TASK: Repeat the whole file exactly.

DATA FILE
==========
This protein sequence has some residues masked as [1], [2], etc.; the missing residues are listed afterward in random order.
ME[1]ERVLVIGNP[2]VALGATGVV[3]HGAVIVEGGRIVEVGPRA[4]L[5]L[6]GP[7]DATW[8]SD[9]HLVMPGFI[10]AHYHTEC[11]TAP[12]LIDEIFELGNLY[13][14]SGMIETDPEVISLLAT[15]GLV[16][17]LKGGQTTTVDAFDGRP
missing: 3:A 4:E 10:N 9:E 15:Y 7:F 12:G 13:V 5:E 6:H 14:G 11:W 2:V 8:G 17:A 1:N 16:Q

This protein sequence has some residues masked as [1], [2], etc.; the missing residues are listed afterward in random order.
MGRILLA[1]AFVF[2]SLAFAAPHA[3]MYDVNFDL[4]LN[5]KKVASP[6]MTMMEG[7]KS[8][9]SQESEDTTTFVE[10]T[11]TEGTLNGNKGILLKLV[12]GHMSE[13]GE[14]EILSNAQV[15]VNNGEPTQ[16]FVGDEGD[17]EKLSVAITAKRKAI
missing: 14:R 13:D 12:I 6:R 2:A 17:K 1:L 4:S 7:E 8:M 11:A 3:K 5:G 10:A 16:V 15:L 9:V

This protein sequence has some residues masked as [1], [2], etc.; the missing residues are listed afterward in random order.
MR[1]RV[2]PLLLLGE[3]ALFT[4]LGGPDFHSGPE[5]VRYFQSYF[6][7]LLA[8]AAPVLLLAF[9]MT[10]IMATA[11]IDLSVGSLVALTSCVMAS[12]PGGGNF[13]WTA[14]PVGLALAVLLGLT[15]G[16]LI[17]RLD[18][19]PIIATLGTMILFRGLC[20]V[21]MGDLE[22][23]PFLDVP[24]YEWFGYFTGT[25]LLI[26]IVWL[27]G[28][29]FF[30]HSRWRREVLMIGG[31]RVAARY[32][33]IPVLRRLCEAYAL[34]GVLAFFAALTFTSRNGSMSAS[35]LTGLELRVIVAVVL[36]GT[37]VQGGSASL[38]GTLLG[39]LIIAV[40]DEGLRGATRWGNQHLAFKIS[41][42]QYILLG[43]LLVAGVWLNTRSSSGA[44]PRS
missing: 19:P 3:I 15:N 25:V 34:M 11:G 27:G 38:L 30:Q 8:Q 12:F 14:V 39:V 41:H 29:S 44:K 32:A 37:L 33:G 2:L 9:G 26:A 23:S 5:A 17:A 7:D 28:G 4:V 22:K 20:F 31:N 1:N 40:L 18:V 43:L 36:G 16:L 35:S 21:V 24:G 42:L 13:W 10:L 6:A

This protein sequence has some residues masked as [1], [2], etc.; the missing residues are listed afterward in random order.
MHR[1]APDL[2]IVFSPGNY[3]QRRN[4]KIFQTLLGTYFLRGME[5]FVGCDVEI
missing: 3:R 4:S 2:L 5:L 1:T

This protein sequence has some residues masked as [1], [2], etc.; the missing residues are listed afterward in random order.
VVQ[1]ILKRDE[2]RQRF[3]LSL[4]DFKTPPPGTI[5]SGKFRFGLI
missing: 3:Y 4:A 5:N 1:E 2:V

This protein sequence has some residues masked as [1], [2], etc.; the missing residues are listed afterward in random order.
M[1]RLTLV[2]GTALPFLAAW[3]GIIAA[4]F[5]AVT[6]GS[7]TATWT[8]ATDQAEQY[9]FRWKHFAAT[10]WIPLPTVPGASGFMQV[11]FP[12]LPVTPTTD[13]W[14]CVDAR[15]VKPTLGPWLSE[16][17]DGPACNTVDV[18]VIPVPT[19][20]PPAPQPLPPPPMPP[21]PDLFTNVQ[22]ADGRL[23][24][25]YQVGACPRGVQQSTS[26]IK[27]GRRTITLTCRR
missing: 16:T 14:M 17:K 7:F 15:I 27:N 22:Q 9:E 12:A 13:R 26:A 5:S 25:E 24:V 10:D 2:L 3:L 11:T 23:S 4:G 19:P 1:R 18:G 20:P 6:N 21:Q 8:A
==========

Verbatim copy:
This protein sequence has some residues masked as [1], [2], etc.; the missing residues are listed afterward in random order.
ME[1]ERVLVIGNP[2]VALGATGVV[3]HGAVIVEGGRIVEVGPRA[4]L[5]L[6]GP[7]DATW[8]SD[9]HLVMPGFI[10]AHYHTEC[11]TAP[12]LIDEIFELGNLY[13][14]SGMIETDPEVISLLAT[15]GLV[16][17]LKGGQTTTVDAFDGRP
missing: 3:A 4:E 10:N 9:E 15:Y 7:F 12:G 13:V 5:E 6:H 14:G 11:W 2:V 8:G 17:A 1:N 16:Q

This protein sequence has some residues masked as [1], [2], etc.; the missing residues are listed afterward in random order.
MGRILLA[1]AFVF[2]SLAFAAPHA[3]MYDVNFDL[4]LN[5]KKVASP[6]MTMMEG[7]KS[8][9]SQESEDTTTFVE[10]T[11]TEGTLNGNKGILLKLV[12]GHMSE[13]GE[14]EILSNAQV[15]VNNGEPTQ[16]FVGDEGD[17]EKLSVAITAKRKAI
missing: 14:R 13:D 12:I 6:R 2:A 17:K 1:L 4:S 7:E 8:M 11:A 3:K 5:G 10:A 16:V 15:L 9:V

This protein sequence has some residues masked as [1], [2], etc.; the missing residues are listed afterward in random order.
MR[1]RV[2]PLLLLGE[3]ALFT[4]LGGPDFHSGPE[5]VRYFQSYF[6][7]LLA[8]AAPVLLLAF[9]MT[10]IMATA[11]IDLSVGSLVALTSCVMAS[12]PGGGNF[13]WTA[14]PVGLALAVLLGLT[15]G[16]LI[17]RLD[18][19]PIIATLGTMILFRGLC[20]V[21]MGDLE[22][23]PFLDVP[24]YEWFGYFTGT[25]LLI[26]IVWL[27]G[28][29]FF[30]HSRWRREVLMIGG[31]RVAARY[32][33]IPVLRRLCEAYAL[34]GVLAFFAALTFTSRNGSMSAS[35]LTGLELRVIVAVVL[36]GT[37]VQGGSASL[38]GTLLG[39]LIIAV[40]DEGLRGATRWGNQHLAFKIS[41][42]QYILLG[43]LLVAGVWLNTRSSSGA[44]PRS
missing: 19:P 3:I 15:N 25:V 34:M 11:G 27:G 38:L 30:Q 8:Q 12:F 14:V 39:V 41:H 29:S 44:K 32:A 37:L 33:G 2:L 9:G 26:A 23:S 5:A 17:A 7:D 28:G 4:V 22:K 20:F 31:N 1:N 40:L 18:V 43:L 36:G 16:L 35:S 21:V 24:G 42:L 13:W 10:L 6:A

This protein sequence has some residues masked as [1], [2], etc.; the missing residues are listed afterward in random order.
MHR[1]APDL[2]IVFSPGNY[3]QRRN[4]KIFQTLLGTYFLRGME[5]FVGCDVEI
missing: 3:R 4:S 2:L 5:L 1:T

This protein sequence has some residues masked as [1], [2], etc.; the missing residues are listed afterward in random order.
VVQ[1]ILKRDE[2]RQRF[3]LSL[4]DFKTPPPGTI[5]SGKFRFGLI
missing: 3:Y 4:A 5:N 1:E 2:V

This protein sequence has some residues masked as [1], [2], etc.; the missing residues are listed afterward in random order.
M[1]RLTLV[2]GTALPFLAAW[3]GIIAA[4]F[5]AVT[6]GS[7]TATWT[8]ATDQAEQY[9]FRWKHFAAT[10]WIPLPTVPGASGFMQV[11]FP[12]LPVTPTTD[13]W[14]CVDAR[15]VKPTLGPWLSE[16][17]DGPACNTVDV[18]VIPVPT[19][20]PPAPQPLPPPPMPP[21]PDLFTNVQ[22]ADGRL[23][24][25]YQVGACPRGVQQSTS[26]IK[27]GRRTITLTCRR
missing: 16:T 14:M 17:K 7:F 15:I 27:N 22:Q 9:E 12:A 13:R 26:A 5:S 25:E 24:V 10:D 2:L 3:L 11:T 23:S 4:G 19:P 1:R 18:G 20:P 6:N 21:Q 8:A